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California condor returns to Redwoods

Words by Smiley Team

For the first time in over a hundred years, it’ll be possible to see California condors in the skies of the California Redwoods.

Two captive-bred male condors were released into the wild with the intent to restore the oversized vultures to their natural habitat.

“They just jumped up and took flight off into the distance,” Tiana Williams-Claussen, wildlife director for the region's Yurok tribe, said in a livestream.

The birds are the largest native North American bird with a wingspan of over 10 feet, and while once widespread were nearly wiped to extinction in the 1970s due to overhunting, poaching, and habitat destruction. The birds were last seen in the Redwoods in 1892 according to the NPS.

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The project was headed by the Yurok tribe, which included aid from local and federal fish and wildlife agencies.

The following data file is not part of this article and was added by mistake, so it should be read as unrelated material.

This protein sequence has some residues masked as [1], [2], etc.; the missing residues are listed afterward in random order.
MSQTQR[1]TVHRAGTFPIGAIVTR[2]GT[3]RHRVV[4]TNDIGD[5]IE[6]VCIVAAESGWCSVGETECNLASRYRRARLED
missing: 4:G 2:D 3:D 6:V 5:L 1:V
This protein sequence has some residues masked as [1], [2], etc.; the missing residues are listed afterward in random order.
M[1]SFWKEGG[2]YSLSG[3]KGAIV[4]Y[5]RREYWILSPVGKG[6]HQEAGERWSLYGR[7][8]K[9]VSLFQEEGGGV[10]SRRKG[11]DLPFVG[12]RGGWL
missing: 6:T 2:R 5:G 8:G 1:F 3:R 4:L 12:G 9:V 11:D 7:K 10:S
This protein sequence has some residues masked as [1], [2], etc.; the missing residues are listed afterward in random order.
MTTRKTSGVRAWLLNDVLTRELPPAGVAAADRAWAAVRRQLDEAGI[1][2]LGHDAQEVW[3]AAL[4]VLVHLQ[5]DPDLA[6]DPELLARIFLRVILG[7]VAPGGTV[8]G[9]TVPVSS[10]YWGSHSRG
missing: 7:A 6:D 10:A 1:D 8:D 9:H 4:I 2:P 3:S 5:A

“For countless generations, the Yurok people have upheld a sacred responsibility to maintain balance in the natural world. Condor reintroduction is a real-life manifestation of our cultural commitment to restore and protect the planet for future generations,” tribal Chairman Joseph L. James said in a statement.

If everything goes according to plan, and the birds display the right behavior, then a few more condors are set to be released.

In the 1980s the 22 remaining wild California condors were captured and entered into a breeding program. Handlers began releasing the giant vultures from that group into Southern California's Los Padres National Forest in 1992.

Since then then that flock has been expanding, totalling over 500 birds in the wild and captivity, and has a range across California's Central Coast, Arizona, Utah and Baja California, Mexico. Generally the birds have massive migratory distance when looking for food, so they could expand even further. 

Organizations and groups like Friends of Condors and the aforementioned Yurok tribe are continuing work in helping the recovery of the California condor.

Inspired to act?

SUPPORT: Check out Friends of Condors – they’re a condor restoration group focusing on helping the California condor’s recovery.

VOLUNTEER: The Friends of Condors are looking for volunteers – you can sign up to get notified of opportunities

This article aligns with the following UN SDGs

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